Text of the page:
two above will look at the main characters and try to explain that as much as
they feel alienated from the American culture, it is through holding on to the
traditions they practice at home that they are not able to adapt to the
country’s traditions easily.
Usha is a second generation Immigrant
from India and knows nothing about where her parents come from. The only
information she has about her origin is what she has learned from her mother.
The culture she knows is the American as this is where she has grown up, and it
is what she has experienced. Usha gets it hard to relate to her mother as her
mother imposes traditions she knows nothing about on her. The whole idea,
therefore, makes her feel alienated, and as Dr. Anil put it, her home with her
parents is hell. Her heaven is when with Deborah who she feels comfortable with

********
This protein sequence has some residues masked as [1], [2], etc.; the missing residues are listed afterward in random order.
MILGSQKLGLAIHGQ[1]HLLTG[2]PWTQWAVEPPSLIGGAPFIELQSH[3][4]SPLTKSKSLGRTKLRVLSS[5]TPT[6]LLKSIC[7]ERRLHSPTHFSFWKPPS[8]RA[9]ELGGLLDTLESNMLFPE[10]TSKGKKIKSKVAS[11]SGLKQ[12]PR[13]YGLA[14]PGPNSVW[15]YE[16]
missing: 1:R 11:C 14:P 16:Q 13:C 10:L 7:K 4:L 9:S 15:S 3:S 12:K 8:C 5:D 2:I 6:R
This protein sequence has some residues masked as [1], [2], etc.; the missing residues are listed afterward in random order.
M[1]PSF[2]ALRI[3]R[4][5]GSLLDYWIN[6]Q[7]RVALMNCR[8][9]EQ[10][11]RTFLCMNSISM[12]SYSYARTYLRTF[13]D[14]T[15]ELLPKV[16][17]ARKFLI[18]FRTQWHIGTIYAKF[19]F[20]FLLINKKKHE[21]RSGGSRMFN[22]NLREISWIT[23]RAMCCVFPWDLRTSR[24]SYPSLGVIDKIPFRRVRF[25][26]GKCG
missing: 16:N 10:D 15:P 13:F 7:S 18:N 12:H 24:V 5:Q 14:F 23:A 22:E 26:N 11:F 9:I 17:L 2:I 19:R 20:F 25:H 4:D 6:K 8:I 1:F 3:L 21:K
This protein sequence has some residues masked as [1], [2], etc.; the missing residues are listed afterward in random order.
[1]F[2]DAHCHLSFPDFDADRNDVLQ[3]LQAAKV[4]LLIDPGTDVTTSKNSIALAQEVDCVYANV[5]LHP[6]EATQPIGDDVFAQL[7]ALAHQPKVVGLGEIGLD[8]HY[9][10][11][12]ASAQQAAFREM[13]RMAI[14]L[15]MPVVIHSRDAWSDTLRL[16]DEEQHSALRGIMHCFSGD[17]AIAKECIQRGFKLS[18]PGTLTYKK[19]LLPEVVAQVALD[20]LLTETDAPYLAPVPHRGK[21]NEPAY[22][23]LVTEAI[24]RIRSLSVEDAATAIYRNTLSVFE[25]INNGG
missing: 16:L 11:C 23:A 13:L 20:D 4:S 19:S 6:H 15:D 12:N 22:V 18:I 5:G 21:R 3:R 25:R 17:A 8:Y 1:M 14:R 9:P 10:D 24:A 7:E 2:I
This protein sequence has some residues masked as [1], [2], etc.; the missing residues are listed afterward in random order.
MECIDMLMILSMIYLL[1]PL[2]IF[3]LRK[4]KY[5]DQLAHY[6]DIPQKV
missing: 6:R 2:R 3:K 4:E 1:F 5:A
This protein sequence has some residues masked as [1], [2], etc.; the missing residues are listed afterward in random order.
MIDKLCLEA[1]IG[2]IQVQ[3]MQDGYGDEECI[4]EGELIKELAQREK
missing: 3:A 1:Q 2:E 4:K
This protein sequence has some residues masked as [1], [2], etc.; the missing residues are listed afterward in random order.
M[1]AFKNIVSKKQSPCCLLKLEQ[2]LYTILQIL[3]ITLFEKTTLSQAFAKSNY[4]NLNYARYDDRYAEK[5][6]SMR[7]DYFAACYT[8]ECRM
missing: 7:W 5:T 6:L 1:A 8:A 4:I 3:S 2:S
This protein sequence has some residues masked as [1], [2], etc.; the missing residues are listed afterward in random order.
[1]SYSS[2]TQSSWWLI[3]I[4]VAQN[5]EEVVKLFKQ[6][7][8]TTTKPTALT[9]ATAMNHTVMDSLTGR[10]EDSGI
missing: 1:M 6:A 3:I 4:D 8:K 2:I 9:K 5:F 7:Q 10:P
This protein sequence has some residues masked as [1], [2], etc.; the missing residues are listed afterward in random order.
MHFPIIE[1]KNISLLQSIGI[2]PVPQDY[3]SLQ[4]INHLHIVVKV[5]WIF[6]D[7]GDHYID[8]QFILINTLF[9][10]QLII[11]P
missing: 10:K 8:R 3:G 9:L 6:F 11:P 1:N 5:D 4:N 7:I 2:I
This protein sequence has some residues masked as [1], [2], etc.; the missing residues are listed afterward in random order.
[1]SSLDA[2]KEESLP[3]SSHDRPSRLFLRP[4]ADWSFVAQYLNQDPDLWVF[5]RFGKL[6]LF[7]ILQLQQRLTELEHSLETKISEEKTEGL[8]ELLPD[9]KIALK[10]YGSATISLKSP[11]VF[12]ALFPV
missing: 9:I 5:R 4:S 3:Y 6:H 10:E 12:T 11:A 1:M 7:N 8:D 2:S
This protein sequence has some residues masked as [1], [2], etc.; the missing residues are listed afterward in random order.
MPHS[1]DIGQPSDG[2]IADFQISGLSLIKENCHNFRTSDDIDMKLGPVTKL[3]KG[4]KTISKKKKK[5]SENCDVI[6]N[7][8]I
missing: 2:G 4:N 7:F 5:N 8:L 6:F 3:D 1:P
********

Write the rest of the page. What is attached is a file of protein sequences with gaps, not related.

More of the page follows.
as she can speak English freely not like home where she is forced to speak
Bengali (Sugate 6). Although Usha remembers her life in Berlin, she does not
get overly sentimental about it hence being able to adapt very easily to the
new environment which is America.
Pranab is a character introduced to us
by Usha at the beginning of the story. Usha refers to him as Pranab Kaku which
meant uncle although he was not anything close to an uncle. Pranab first
encounter with the family was a day he had stalked them after he had realized
they were Bengali. Pranab represents first generation Indian immigrants to
America. Unlike Usha, Pranab finds it hard to adapt to the alien land at the
very first time where he holds on to his Bengali culture until he cannot cope
with the American environment anymore. The difficulty in dealing for Pranab
could be felt when the narrator explains the hardship he hard to go through
during the first few months of his stay in America. One of them is that Pranab
lost weight as the life in America was not what he was used to at home in
Calcutta. Pranab never used to do anything for himself as he came from a
wealthy family. Usha explains that by the end of the first week of his arrival,